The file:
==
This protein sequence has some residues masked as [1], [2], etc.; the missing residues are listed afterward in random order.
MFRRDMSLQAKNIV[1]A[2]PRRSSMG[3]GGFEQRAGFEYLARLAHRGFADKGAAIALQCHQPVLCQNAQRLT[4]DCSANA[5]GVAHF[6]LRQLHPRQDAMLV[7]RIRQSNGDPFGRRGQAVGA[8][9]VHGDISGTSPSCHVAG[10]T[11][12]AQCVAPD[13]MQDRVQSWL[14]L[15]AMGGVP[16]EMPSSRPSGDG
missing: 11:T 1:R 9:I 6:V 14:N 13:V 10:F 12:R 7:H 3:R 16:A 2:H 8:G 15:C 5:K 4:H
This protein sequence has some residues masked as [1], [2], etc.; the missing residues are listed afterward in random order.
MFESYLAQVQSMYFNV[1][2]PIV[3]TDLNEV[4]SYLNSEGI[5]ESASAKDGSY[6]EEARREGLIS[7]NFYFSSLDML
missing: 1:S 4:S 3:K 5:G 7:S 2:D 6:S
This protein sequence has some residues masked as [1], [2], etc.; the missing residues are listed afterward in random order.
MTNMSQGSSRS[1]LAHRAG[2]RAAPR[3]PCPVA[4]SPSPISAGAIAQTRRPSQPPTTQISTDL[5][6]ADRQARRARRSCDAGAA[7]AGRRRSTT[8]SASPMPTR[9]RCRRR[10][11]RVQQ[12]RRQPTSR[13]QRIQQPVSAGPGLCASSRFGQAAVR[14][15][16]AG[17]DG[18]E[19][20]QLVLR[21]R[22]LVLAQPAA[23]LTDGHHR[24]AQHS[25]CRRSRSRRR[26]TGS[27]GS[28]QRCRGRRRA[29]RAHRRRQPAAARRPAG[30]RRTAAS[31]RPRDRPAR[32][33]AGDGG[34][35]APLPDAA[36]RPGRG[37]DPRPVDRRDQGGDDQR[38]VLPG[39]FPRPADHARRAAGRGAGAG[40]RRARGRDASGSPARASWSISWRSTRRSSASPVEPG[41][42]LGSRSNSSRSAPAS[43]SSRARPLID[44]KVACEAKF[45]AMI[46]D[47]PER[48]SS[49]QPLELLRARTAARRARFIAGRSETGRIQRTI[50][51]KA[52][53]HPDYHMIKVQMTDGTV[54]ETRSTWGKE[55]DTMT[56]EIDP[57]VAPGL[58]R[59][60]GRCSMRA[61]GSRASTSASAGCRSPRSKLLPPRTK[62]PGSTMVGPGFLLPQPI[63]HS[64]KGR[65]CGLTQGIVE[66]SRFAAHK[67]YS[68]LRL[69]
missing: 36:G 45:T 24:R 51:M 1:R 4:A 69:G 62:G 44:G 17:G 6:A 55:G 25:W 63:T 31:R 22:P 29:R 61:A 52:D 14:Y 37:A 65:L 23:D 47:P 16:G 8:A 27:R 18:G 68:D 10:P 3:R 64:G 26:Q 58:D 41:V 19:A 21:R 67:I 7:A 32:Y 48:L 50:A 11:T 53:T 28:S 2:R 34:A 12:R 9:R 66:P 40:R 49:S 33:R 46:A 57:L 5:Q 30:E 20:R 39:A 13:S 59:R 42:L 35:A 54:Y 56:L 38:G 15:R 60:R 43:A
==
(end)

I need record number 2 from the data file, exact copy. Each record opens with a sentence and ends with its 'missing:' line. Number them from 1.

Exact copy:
This protein sequence has some residues masked as [1], [2], etc.; the missing residues are listed afterward in random order.
MFESYLAQVQSMYFNV[1][2]PIV[3]TDLNEV[4]SYLNSEGI[5]ESASAKDGSY[6]EEARREGLIS[7]NFYFSSLDML
missing: 1:S 4:S 3:K 5:G 7:S 2:D 6:S